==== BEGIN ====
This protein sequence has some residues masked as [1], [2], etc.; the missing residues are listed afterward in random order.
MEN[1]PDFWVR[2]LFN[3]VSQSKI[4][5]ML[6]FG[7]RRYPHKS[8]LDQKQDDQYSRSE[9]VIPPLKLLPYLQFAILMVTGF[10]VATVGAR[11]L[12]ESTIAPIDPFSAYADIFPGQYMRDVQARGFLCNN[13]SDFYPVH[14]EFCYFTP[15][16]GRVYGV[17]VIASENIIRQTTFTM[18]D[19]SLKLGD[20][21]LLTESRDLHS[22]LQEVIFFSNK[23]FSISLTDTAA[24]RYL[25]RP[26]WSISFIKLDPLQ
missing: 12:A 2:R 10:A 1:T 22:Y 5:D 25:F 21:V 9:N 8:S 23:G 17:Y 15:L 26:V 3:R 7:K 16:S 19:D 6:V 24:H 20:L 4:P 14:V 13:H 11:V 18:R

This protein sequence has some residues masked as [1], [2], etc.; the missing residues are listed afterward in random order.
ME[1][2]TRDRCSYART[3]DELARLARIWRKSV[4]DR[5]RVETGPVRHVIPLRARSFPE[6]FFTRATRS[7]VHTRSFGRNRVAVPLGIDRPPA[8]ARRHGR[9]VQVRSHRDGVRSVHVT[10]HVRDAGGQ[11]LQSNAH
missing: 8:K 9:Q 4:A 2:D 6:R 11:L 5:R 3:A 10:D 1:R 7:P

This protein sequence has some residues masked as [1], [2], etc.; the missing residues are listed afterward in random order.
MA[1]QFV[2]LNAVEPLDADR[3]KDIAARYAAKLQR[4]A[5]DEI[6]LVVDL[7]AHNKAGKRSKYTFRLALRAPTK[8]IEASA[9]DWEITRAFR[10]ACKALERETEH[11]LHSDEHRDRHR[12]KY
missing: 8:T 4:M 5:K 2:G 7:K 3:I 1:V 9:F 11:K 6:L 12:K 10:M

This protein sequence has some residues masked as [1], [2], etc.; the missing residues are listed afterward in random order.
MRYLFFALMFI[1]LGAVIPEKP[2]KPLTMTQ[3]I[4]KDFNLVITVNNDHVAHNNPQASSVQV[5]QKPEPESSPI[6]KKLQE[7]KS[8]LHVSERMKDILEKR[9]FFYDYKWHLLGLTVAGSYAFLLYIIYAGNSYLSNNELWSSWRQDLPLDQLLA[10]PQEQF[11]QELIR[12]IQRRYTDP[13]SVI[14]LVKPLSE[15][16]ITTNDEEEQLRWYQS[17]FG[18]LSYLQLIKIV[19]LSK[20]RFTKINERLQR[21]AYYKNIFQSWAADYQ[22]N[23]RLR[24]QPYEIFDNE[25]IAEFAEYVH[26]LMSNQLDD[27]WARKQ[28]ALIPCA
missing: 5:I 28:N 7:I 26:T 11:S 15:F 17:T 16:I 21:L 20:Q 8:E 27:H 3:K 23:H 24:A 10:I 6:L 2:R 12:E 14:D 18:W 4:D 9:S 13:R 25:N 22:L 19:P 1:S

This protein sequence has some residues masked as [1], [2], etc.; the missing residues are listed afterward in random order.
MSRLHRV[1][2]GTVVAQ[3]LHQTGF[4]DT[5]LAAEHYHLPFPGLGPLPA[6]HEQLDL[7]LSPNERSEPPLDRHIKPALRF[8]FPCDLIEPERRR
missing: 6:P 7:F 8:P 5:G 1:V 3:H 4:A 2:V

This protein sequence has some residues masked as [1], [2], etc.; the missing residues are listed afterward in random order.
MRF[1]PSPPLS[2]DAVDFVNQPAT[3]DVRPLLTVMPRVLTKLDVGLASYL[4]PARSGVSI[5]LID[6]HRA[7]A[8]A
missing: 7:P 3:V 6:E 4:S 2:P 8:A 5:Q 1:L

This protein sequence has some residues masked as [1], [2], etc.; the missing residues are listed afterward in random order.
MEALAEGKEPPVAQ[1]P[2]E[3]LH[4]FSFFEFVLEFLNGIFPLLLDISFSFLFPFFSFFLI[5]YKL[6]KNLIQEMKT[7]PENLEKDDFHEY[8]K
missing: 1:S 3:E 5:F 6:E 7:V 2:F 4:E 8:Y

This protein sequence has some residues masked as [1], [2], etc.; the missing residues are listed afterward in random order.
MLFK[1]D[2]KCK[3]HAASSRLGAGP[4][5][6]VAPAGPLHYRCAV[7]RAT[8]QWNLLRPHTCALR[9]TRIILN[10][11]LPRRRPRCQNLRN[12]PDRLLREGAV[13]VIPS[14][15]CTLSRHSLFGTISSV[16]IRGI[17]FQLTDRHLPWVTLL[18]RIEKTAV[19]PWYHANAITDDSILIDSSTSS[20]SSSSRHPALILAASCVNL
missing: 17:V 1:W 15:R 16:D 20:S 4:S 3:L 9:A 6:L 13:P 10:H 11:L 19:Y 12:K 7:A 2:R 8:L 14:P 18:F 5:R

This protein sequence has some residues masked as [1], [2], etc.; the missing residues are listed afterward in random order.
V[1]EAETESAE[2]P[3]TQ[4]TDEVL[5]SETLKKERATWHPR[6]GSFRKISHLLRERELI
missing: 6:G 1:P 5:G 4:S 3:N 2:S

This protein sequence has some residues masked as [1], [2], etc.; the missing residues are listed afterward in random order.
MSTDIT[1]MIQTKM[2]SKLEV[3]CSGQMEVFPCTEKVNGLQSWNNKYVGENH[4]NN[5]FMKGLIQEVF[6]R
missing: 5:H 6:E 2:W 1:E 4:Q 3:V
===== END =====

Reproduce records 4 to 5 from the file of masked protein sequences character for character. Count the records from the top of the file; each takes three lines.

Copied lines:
This protein sequence has some residues masked as [1], [2], etc.; the missing residues are listed afterward in random order.
MRYLFFALMFI[1]LGAVIPEKP[2]KPLTMTQ[3]I[4]KDFNLVITVNNDHVAHNNPQASSVQV[5]QKPEPESSPI[6]KKLQE[7]KS[8]LHVSERMKDILEKR[9]FFYDYKWHLLGLTVAGSYAFLLYIIYAGNSYLSNNELWSSWRQDLPLDQLLA[10]PQEQF[11]QELIR[12]IQRRYTDP[13]SVI[14]LVKPLSE[15][16]ITTNDEEEQLRWYQS[17]FG[18]LSYLQLIKIV[19]LSK[20]RFTKINERLQR[21]AYYKNIFQSWAADYQ[22]N[23]RLR[24]QPYEIFDNE[25]IAEFAEYVH[26]LMSNQLDD[27]WARKQ[28]ALIPCA
missing: 5:I 28:N 7:I 26:T 11:S 15:F 17:T 16:I 21:L 20:Q 8:E 27:H 3:K 23:H 24:A 10:I 6:L 2:R 12:E 14:D 18:W 4:D 9:S 13:R 25:N 22:L 19:P 1:S

This protein sequence has some residues masked as [1], [2], etc.; the missing residues are listed afterward in random order.
MSRLHRV[1][2]GTVVAQ[3]LHQTGF[4]DT[5]LAAEHYHLPFPGLGPLPA[6]HEQLDL[7]LSPNERSEPPLDRHIKPALRF[8]FPCDLIEPERRR
missing: 6:P 7:F 8:P 5:G 1:V 3:H 4:A 2:V